From The Book of Atlantis Black, which was published last month by Tin House Books.
Once, when my older sister Nancy was twelve, she told me she’d decided to run away by hopping a freight train. Her best friend, Jen, had done it. When she invited me to join her, I refused, and threatened to tell our father.
“Don’t be a wuss,” she said. She stared me down and ordered me not to say anything to anyone, even if she never came back.
She was gone for several hours. Mom had a doctor’s appointment that day but wasn’t leaving her room. I was about to wake her when Nancy came in the front door and breezed past me into the kitchen.
“Did you do it?” I called.
“Wouldn’t you like to know.”
“You couldn’t have gone that far, or you wouldn’t be back,” I said.
That night, she came into my room. She said that she never intended to go all the way to Harrisburg, or wherever that train was heading. She rode it for a few minutes, and then jumped off to spend the remainder of the afternoon in the woods with Jen. I knew, then, that she could disappear whenever she wanted, whether to scare me or to feel alive or to imagine herself gone.
When Nancy was thirteen, she climbed out her window in the middle of the night and walked the nine miles to our school, through woods and fields and across Highway 1. The next day, she showed up on time for her environmental science class and took her seat near where a buck’s head hung on the wall. She told me that night-walking was a beautiful and tranquilizing experience.
When we were teenagers, my sister would come into my bedroom, lie down on the floor, and start talking. She told me she believed in reincarnation, and that she was attracted to the desert because her spirit was a coyote. She asked whether I had ever experienced astral projection, and when I said I hadn’t she told me I’d have to be lying down and hovering at the edge of a dream.
In 1994, my seventeen-year-old sister gave birth to a new self. For Atlantis Black to exist, she had to get rid of Eunice Anne Bonner. Two local newspapers printed the legal notice, and the people of Chadds Ford had a month to present objections. There were none. Eunice Anne Bonner drove herself to the hearing and emerged Eunice Anne Black. Later on, she forged a document to make Atlantis her middle name.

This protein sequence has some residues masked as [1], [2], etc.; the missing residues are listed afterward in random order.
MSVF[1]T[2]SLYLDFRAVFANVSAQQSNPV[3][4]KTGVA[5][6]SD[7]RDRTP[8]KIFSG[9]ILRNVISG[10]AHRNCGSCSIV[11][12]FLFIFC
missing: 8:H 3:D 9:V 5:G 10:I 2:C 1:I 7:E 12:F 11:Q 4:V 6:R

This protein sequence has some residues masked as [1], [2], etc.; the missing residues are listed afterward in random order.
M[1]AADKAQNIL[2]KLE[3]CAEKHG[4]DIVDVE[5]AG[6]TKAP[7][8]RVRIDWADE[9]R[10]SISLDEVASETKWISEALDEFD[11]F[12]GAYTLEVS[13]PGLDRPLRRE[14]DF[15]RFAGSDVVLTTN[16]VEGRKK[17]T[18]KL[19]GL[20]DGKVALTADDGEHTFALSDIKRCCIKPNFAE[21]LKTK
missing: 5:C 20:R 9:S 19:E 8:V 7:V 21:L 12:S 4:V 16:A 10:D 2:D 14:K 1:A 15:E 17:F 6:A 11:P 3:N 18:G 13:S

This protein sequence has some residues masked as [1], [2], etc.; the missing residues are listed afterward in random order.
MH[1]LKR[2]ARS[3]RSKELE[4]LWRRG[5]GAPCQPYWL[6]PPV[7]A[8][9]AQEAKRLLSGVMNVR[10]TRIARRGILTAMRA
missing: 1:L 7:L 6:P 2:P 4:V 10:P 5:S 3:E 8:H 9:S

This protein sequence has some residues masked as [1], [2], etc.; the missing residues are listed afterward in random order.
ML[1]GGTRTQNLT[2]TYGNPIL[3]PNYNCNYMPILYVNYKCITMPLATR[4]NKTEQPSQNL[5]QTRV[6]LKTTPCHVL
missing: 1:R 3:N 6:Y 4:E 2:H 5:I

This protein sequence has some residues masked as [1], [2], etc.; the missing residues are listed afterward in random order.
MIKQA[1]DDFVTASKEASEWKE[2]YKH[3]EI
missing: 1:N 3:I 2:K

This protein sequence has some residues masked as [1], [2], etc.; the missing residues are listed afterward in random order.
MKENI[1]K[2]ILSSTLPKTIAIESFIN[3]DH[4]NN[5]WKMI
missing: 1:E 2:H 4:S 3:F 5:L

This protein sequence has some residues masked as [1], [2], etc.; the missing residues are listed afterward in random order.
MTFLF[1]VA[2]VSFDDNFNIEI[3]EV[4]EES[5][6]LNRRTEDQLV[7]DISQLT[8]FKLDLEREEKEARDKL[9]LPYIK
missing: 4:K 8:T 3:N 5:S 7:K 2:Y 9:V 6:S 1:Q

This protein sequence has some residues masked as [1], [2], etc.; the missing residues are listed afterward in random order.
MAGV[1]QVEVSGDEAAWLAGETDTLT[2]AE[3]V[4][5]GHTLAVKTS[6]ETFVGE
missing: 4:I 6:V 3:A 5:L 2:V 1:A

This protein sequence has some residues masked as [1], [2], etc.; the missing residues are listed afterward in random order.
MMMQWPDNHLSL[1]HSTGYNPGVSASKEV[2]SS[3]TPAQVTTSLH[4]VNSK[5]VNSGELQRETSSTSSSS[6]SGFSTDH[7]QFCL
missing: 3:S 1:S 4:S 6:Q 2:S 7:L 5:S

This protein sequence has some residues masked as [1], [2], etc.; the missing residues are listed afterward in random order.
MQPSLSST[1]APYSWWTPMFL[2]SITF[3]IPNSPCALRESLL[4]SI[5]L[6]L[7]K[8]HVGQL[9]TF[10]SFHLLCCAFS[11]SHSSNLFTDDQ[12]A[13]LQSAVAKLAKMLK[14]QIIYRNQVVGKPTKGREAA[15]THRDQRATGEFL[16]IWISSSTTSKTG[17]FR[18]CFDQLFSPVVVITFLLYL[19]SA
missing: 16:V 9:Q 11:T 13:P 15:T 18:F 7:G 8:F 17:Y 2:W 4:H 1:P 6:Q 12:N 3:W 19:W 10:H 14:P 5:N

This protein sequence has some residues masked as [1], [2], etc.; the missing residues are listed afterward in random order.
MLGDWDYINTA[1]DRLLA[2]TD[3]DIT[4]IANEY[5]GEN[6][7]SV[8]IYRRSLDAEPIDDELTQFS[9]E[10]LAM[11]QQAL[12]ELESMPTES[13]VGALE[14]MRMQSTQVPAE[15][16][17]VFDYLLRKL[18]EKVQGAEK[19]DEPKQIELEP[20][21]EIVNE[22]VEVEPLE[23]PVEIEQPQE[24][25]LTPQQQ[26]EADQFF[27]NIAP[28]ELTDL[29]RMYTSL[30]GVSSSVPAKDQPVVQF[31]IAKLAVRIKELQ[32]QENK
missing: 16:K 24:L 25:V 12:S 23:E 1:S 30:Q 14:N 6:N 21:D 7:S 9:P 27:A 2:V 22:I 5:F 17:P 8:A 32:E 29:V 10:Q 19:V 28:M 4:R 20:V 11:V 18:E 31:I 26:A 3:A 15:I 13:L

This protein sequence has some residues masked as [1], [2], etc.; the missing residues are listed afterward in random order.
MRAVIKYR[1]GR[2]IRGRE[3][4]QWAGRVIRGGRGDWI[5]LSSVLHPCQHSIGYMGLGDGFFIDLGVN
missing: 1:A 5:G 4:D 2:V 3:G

In 360 bc, when Plato invented the lost island of Atlantis in his dialogues Timaeus and Critias, most readers understood that it was not a real place. But in 1882, Ignatius Donnelly, a politician from Philadelphia, published Atlantis: The Antediluvian World, a pseudoscientific account of the flora, fauna, and history of Atlantis. The Theosophists Madame Blavatsky and Rudolf Steiner expanded on the mythology and wrote about Atlanteans as a “root race” that had existed ten thousand years earlier. Blavatsky’s The Secret Doctrine described Atlanteans as godlike beings who had become human and thereby destroyed themselves. Steiner’s Atlantis and Lemuria claimed that Atlanteans existed in a kind of “dream consciousness” and valued personal experience over traditional learning: an Atlantean “did not think, he remembered.”
On June 25, 2008, a young woman with my sister’s IDs was found dead on the floor of a hotel room in Tijuana. Her body had needle marks in the left arm, a wound on the right middle finger, and a bruised cranium. She wore blue jeans and a brown T-shirt that read good karma. Two syringes were in the room: one on the nightstand, one in her purse. The police report said that the IDs—including an American passport and a California driver’s license issued to “Eunice Atlantis Black”—did not appear to match the body, which was cremated without taking fingerprints or checking dental records. The autopsy report said the woman had green eyes and weighed less than one hundred pounds. It estimated that she had been twenty to twenty-five years old. My sister had hazel eyes, like my mother. She was thirty-one and running from felony charges in a prescription-drug case in California when she disappeared.
The story I told to myself, to my therapist, and to my friends, was that Atlantis was dead, and that she’d killed herself in protest against the DEA. The story I kept to myself was that even if Atlantis hadn’t really died in Tijuana, she couldn’t have managed to live much longer on the run.